In Miami, Florida, city employees are now issuing civil infractions for those not wearing face masks in public.
In Miami, Florida, city employees are now issuing civil infractions for those not wearing face masks in public. The first incident will result in a warning, but the second will result in a $50 fine and the fines increase from there. "The third instance, it's a $150 fine and a fourth, it's a $500 fine, and it could ultimately be an arrestable offense after that," says Miami Mayor Francis Suarez.
"The civil infractions that were approved today illustrate the serious situation we find ourselves in," the city manager, Art Noriega, told reporters this week.
Meanwhile, a state-wide order in Washington State means face masks are mandatory there starting June 26. Children under 5 are exempt. "I highly appreciate the efforts of those who already wear masks in public on a regular basis and urge others to join us in this critical measure to control the virus," Secretary of Health John Wiesman explained in written statement. "We all have a role in trying to stop the spread of COVID-19 in our communities."
This comes weeks after New York's Gov. Cuomo strongly suggested masks for his constituents.
New York State (along with Maryland, Connecticut, Pennsylvania, New Jersey, and several municipalities including Los Angeles County) already have regulations in place requiring cloth face masks in public wherever social distancing could not be guaranteed.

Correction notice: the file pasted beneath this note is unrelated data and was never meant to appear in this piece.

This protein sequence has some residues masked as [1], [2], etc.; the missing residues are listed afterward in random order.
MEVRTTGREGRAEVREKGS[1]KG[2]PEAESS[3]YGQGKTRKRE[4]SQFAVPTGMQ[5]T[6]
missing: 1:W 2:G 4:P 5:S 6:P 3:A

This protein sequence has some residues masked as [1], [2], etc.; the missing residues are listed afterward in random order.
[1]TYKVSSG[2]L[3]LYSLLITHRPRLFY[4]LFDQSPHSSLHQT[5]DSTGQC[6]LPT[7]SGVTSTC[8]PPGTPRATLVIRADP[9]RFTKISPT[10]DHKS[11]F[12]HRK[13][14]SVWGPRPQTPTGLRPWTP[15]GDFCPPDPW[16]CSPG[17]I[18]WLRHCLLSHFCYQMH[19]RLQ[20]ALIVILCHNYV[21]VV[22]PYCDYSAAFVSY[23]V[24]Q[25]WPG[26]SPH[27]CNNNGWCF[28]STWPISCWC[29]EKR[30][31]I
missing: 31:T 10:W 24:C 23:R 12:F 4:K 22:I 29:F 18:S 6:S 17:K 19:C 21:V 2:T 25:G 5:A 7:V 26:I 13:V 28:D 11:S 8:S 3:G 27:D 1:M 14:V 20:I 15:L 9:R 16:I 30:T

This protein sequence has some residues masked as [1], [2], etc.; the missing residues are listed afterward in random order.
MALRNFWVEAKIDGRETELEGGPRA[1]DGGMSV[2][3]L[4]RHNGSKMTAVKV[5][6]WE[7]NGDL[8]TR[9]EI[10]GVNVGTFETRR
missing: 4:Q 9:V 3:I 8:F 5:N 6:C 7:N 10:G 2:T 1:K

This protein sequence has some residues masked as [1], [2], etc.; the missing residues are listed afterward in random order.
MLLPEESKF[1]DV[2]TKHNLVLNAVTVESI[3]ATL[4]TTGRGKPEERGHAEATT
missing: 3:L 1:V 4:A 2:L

The Centers for Disease Control, which advises people to wear a cloth mask if they need to go out in public in a place where social distancing would be hard. The CDC is not asking people to wear masks all the time, just when you're going somewhere public like the grocery store, the pharmacy or using mass transit—places where it may be hard to keep your distance from others.
This week a new Yahoo News/YouGov poll shows that two-thirds of Americans support making mask-wearing mandatory as 30 states are seeing increasing rates of infection.
Here's what you need to know about face mask recommendations:
The CDC says it's recommending cloth face masks because studies show that people can have COVID-19 while asymptomatic, meaning they feel fine and because they don't know they are sick they might still be going about their daily routine in their community.
Basically, masks don't protect the wearer as much as they protect people from the wearer (who might not know they are sick) by blocking respiratory droplets "So it's not going to protect you, but it is going to protect your neighbor," Dr. Daniel Griffin at Columbia University, an expert on infectious diseases, tells NPR.
CDC experts are "advising the use of simple cloth face coverings to slow the spread of the virus and help people who may have the virus and do not know it from transmitting it to others. Cloth face coverings fashioned from household items or made at home from common materials at low cost can be used as an additional, voluntary public health measure."
They say if you're going somewhere where it's hard to maintain the proper social distance of six feet, like a grocery store or a pharmacy, then it's a good idea to wear a simple cloth mask.